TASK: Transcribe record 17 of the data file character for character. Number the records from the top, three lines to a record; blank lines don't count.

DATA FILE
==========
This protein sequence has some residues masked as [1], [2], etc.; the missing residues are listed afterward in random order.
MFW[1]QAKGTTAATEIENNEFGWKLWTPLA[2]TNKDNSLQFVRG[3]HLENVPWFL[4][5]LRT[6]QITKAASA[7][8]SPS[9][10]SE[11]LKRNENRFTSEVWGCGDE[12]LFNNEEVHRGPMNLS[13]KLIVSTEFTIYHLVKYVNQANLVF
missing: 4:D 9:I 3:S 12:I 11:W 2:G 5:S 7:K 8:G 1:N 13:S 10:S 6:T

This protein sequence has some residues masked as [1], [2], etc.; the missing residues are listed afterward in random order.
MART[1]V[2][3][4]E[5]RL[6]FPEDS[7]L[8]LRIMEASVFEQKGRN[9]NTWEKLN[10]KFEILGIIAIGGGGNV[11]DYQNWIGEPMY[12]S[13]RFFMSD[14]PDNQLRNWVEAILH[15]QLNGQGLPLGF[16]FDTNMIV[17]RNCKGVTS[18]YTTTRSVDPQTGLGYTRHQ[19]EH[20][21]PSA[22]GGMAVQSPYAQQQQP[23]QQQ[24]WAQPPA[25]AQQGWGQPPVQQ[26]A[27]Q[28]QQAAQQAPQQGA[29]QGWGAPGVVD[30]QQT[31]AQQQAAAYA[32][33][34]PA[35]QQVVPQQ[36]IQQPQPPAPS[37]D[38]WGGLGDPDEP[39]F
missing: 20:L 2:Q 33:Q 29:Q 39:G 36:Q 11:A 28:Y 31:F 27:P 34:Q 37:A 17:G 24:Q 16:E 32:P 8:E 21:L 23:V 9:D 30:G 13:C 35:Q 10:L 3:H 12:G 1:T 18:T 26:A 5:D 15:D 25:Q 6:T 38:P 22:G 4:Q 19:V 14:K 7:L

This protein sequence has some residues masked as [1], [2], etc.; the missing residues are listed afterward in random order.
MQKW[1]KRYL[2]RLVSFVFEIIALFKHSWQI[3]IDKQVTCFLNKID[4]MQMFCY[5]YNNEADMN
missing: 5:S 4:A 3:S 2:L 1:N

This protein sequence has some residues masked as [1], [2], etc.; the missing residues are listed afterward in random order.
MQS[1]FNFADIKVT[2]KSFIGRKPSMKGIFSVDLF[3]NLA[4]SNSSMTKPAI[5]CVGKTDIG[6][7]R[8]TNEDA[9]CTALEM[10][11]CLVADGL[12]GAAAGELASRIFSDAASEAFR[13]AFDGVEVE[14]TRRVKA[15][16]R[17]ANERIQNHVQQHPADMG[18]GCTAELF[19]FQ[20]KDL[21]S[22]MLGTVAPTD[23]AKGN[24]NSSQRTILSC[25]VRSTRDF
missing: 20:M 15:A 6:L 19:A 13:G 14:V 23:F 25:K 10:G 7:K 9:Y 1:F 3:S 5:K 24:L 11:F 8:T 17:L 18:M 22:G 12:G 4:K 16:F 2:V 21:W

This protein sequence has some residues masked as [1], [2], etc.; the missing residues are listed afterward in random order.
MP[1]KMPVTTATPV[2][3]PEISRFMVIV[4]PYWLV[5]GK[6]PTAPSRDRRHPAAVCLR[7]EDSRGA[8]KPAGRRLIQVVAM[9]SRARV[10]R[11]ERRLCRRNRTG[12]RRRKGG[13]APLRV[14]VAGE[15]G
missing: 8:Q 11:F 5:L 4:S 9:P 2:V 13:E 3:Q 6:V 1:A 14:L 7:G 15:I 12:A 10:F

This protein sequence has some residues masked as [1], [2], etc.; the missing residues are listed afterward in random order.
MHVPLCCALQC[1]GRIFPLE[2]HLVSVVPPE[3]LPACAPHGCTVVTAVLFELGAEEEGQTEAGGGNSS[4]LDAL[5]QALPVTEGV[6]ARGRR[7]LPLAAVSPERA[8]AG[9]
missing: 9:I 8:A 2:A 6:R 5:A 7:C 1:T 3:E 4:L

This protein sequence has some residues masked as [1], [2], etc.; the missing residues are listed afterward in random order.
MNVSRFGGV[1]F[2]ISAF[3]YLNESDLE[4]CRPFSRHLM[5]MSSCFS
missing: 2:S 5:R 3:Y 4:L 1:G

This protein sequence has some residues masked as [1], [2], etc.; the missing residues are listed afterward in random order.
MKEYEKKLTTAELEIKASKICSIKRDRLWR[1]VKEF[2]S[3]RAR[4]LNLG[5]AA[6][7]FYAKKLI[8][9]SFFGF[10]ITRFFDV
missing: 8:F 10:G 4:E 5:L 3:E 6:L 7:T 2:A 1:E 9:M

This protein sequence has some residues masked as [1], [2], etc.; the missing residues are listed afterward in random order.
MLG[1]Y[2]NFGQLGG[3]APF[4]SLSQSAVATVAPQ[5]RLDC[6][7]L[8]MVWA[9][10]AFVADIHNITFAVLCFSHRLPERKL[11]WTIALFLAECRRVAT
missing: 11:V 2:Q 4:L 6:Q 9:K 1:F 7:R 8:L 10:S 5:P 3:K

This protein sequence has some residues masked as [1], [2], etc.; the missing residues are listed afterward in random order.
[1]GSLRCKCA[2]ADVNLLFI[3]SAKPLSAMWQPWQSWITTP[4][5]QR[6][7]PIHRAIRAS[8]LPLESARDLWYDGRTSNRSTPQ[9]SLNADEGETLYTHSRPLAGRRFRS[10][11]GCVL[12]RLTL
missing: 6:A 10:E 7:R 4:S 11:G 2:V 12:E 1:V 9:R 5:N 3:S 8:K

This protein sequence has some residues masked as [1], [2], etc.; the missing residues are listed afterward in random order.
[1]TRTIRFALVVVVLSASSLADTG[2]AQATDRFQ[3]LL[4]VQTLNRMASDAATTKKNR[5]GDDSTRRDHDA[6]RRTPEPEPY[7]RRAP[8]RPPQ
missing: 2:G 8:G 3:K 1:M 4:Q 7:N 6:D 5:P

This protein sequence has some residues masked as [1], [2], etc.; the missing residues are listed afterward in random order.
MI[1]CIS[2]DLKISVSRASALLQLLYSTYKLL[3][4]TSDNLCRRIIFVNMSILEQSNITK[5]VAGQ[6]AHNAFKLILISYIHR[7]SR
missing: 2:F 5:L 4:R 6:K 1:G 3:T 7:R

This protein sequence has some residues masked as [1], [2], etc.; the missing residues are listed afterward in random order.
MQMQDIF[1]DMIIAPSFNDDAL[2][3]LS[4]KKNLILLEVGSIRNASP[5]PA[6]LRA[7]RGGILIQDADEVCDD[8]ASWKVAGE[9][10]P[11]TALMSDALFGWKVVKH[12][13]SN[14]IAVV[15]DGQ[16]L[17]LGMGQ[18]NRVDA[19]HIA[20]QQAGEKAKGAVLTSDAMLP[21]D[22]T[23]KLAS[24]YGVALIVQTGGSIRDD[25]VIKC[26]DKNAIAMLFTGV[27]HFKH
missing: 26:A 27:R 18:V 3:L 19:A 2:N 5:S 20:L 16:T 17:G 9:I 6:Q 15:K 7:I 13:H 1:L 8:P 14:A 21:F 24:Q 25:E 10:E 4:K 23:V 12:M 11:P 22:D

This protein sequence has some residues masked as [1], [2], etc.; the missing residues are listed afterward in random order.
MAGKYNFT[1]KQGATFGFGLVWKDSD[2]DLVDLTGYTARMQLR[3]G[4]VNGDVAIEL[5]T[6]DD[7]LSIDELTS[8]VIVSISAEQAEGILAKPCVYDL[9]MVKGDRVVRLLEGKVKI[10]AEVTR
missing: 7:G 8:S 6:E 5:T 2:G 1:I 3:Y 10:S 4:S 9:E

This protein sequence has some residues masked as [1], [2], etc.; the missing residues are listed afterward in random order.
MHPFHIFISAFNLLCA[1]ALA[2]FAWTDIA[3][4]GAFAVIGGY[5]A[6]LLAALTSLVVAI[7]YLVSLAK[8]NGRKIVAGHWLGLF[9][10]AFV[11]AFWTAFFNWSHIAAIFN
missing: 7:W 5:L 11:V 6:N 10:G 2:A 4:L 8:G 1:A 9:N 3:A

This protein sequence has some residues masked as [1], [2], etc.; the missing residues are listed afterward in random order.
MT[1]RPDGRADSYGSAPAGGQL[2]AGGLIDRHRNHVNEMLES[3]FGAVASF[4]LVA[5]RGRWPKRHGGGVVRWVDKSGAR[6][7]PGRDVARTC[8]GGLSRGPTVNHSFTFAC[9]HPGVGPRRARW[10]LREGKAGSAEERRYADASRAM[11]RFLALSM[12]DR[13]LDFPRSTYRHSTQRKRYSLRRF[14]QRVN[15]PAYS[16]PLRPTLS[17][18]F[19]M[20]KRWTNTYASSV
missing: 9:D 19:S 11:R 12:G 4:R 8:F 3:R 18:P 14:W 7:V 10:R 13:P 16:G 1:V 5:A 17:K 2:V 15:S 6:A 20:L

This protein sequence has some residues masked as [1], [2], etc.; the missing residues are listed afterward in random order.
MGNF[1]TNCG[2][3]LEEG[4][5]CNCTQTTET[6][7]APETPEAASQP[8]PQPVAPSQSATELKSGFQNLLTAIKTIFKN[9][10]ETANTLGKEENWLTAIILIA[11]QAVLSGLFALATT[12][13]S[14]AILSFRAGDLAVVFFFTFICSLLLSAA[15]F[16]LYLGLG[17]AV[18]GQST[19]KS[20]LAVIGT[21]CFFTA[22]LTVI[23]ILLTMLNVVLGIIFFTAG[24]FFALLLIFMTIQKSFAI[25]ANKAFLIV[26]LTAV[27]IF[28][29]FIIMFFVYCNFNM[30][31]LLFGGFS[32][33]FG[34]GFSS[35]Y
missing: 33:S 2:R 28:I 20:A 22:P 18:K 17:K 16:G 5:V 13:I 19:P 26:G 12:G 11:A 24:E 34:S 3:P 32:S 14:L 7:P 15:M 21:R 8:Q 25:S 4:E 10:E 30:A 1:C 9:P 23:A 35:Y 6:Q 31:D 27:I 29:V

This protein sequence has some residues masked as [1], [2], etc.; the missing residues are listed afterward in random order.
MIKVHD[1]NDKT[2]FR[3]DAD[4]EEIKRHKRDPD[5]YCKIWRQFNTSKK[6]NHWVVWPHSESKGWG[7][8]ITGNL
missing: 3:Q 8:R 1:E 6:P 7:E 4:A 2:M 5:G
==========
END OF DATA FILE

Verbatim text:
This protein sequence has some residues masked as [1], [2], etc.; the missing residues are listed afterward in random order.
MGNF[1]TNCG[2][3]LEEG[4][5]CNCTQTTET[6][7]APETPEAASQP[8]PQPVAPSQSATELKSGFQNLLTAIKTIFKN[9][10]ETANTLGKEENWLTAIILIA[11]QAVLSGLFALATT[12][13]S[14]AILSFRAGDLAVVFFFTFICSLLLSAA[15]F[16]LYLGLG[17]AV[18]GQST[19]KS[20]LAVIGT[21]CFFTA[22]LTVI[23]ILLTMLNVVLGIIFFTAG[24]FFALLLIFMTIQKSFAI[25]ANKAFLIV[26]LTAV[27]IF[28][29]FIIMFFVYCNFNM[30][31]LLFGGFS[32][33]FG[34]GFSS[35]Y
missing: 33:S 2:R 28:I 20:A 22:P 18:K 17:K 16:G 5:V 13:I 19:P 26:G 12:G 11:A 24:E 34:S 3:P 32:S 14:L 7:P 15:M 21:R 8:Q 25:S 4:E 10:E 30:A 1:C 9:P 23:A 35:Y 6:Q 31:D 27:I 29:V